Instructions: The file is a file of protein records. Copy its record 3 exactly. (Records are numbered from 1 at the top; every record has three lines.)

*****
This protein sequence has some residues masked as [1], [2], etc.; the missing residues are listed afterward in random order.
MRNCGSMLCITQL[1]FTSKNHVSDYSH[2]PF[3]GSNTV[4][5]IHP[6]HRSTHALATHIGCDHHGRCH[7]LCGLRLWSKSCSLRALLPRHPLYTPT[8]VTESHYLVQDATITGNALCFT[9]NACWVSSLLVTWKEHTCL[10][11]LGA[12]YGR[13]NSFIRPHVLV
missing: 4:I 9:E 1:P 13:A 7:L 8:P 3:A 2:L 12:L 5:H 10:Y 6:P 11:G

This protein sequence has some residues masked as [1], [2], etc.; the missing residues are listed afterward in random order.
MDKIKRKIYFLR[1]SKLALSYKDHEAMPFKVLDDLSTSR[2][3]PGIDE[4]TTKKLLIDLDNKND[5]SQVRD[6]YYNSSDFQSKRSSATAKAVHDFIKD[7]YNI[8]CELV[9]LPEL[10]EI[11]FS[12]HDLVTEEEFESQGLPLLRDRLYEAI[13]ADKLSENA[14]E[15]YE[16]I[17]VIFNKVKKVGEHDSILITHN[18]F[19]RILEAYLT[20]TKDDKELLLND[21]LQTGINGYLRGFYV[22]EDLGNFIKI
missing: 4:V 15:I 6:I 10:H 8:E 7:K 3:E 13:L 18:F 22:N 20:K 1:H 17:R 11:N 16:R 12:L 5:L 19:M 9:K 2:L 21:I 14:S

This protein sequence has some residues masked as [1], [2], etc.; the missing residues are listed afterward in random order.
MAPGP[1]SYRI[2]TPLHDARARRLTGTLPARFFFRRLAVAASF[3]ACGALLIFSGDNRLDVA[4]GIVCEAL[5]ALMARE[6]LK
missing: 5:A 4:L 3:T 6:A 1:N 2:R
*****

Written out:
This protein sequence has some residues masked as [1], [2], etc.; the missing residues are listed afterward in random order.
MAPGP[1]SYRI[2]TPLHDARARRLTGTLPARFFFRRLAVAASF[3]ACGALLIFSGDNRLDVA[4]GIVCEAL[5]ALMARE[6]LK
missing: 5:A 4:L 3:T 6:A 1:N 2:R